Content originally posted in LPCWare by IanB on Sun Mar 27 09:04:51 MST 2016 In those few moments whilst the microprocessor is configuring its outputs, it the program has crashed, whilst programming and debugging, the DAC output isn't a DAC output, it's just a standard I/O; and that means it has a pull-up resistor.
There's a bit of a snag with this arrangement, that the analogue circuitry attached to the DAC output doesn't know this, and it thinks the DAC is set to full output.
Anyone know a good workaround? All I can think of doing is using 0V to mean "full output" and 3.3V to mean "off", but that's not so convenient for the analogue circuitry.
Content originally posted in LPCWare by IanB on Tue Mar 29 04:14:47 MST 2016 Thanks.
The DAC output specs are a bit confusing (perhaps the NXP folks could clarify?)
The output impedance is specified as 300Ω, which means that any load <1.2MΩ would cause an error greater than 1 LSB; but the load resistance is specified at 10kΩ, which, in theory, would introduce a 3% error.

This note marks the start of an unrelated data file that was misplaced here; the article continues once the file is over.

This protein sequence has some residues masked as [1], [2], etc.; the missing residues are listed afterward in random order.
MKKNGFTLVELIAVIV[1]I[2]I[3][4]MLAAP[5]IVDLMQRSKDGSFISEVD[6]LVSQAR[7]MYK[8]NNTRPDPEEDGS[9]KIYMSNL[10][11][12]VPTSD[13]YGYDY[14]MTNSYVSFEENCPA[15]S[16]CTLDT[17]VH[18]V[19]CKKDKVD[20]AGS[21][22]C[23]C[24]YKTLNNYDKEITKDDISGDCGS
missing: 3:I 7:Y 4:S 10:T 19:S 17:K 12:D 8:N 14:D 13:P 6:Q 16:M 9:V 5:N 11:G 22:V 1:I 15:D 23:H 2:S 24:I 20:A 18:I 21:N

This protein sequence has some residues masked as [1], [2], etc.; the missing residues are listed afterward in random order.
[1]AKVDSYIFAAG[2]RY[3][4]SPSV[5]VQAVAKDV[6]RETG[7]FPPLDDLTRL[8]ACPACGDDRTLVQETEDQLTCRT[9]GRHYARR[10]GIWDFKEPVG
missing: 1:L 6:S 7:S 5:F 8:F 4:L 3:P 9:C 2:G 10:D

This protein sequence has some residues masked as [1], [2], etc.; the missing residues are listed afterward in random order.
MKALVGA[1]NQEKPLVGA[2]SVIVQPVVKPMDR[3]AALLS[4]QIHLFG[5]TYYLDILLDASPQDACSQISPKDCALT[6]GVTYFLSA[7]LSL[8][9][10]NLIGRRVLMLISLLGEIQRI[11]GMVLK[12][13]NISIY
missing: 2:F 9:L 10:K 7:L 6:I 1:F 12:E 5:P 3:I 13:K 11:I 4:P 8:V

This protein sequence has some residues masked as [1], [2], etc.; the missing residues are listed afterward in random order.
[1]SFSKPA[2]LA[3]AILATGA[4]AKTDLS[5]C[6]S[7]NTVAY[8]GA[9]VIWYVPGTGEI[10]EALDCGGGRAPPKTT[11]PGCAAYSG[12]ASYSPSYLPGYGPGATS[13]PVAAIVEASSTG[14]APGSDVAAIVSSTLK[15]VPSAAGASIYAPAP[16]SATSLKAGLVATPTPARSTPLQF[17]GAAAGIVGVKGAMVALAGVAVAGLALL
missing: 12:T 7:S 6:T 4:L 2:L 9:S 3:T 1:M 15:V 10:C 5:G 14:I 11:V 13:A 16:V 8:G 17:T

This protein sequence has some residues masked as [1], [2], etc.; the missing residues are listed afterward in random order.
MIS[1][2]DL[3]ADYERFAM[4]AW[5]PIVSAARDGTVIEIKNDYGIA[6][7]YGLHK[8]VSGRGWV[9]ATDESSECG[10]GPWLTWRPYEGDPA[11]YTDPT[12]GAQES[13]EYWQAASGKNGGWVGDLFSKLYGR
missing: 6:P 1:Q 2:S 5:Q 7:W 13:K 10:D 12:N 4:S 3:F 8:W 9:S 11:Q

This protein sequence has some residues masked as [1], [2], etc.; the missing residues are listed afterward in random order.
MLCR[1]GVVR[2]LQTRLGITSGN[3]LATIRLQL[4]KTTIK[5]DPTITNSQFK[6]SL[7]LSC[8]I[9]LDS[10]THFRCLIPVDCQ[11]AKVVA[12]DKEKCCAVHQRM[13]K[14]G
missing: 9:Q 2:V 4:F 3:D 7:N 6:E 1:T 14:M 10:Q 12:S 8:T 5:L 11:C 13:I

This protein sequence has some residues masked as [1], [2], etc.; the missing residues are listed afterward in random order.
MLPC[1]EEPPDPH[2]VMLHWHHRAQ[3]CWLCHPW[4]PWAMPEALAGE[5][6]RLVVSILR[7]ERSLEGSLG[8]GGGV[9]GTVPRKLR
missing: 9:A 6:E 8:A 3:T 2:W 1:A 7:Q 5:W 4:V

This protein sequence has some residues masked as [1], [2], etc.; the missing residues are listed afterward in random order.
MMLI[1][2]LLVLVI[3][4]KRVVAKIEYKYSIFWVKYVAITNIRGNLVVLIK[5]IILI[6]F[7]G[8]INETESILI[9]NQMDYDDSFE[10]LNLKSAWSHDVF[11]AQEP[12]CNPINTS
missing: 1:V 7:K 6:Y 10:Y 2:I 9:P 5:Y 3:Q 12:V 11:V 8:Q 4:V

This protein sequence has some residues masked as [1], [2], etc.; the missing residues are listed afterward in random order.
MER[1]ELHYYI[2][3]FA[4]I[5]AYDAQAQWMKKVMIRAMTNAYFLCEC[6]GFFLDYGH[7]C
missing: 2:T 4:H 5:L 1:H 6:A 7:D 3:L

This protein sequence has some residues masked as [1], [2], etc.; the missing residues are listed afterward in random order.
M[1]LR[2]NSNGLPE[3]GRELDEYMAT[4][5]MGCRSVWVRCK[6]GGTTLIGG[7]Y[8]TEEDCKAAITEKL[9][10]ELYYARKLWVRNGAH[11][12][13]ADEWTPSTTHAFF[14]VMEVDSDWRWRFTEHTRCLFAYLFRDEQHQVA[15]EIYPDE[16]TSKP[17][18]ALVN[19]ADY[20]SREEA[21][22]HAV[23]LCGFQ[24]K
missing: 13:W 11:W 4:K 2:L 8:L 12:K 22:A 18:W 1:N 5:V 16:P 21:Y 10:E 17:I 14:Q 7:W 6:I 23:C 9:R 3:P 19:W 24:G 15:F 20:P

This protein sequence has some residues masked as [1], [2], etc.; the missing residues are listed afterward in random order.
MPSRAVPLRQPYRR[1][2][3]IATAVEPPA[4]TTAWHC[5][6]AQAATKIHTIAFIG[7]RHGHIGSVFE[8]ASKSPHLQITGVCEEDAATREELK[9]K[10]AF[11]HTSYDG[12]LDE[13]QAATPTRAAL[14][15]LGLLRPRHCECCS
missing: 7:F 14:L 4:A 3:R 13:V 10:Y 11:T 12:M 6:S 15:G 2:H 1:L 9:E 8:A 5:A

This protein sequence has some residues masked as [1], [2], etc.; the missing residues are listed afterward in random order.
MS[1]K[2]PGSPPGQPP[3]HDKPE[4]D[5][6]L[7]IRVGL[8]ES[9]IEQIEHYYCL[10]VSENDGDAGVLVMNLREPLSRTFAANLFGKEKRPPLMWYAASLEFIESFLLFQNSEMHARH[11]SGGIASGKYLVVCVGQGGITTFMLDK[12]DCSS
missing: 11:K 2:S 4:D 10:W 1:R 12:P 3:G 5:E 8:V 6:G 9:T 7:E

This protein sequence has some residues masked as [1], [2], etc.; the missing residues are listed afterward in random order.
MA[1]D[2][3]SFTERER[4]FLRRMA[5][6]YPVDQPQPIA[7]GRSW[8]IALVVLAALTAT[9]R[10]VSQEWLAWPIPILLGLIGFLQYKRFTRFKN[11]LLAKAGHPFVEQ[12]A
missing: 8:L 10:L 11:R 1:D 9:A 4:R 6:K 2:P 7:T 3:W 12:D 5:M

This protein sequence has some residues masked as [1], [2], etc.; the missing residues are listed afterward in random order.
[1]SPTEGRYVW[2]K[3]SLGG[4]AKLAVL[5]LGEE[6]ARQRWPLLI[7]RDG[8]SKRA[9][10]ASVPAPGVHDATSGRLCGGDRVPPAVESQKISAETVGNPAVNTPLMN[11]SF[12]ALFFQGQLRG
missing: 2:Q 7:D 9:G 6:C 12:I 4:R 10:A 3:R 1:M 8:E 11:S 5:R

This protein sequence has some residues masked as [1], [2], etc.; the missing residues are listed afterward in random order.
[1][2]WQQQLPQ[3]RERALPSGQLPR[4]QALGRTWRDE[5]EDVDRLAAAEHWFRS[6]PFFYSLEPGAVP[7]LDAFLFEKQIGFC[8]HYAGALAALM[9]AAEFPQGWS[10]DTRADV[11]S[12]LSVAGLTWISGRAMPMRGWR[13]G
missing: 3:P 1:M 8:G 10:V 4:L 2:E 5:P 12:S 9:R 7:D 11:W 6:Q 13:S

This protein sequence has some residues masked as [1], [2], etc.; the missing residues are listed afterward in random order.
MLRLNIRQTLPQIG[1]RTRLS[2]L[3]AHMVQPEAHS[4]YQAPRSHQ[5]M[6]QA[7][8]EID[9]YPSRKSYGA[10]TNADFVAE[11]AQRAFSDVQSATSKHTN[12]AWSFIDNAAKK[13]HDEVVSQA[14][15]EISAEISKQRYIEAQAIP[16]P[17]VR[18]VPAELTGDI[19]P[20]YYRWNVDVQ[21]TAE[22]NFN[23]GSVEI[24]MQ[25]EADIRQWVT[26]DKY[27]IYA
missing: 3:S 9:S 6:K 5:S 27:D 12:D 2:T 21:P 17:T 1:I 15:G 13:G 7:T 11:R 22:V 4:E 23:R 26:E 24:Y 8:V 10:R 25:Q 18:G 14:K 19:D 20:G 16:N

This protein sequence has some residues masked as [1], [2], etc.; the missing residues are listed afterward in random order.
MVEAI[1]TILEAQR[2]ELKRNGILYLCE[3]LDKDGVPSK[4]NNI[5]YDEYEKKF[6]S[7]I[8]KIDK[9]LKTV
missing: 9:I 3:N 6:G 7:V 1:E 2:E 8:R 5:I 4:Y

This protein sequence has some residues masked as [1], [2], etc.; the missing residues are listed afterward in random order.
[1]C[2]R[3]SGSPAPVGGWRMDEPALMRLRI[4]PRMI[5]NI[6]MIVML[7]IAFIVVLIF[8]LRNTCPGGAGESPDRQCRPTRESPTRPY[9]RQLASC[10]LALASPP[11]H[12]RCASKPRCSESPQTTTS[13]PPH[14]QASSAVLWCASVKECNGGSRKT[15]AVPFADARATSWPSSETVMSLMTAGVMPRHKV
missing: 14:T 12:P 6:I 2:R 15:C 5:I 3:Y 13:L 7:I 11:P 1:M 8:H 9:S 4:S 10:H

The worst-case pull-up current is 85µA, so even into the specified 10kΩ load, would still leave an output voltage of 0.85V; or if more I wanted less error when the DAC is running.
Analogue circuitry with an enable input (especially just transistors and op-amps) isn't that easy to arrange, but looks like the only option. Of course, it would have to be a negative enable, otherwise the same problem with the pull-up appears!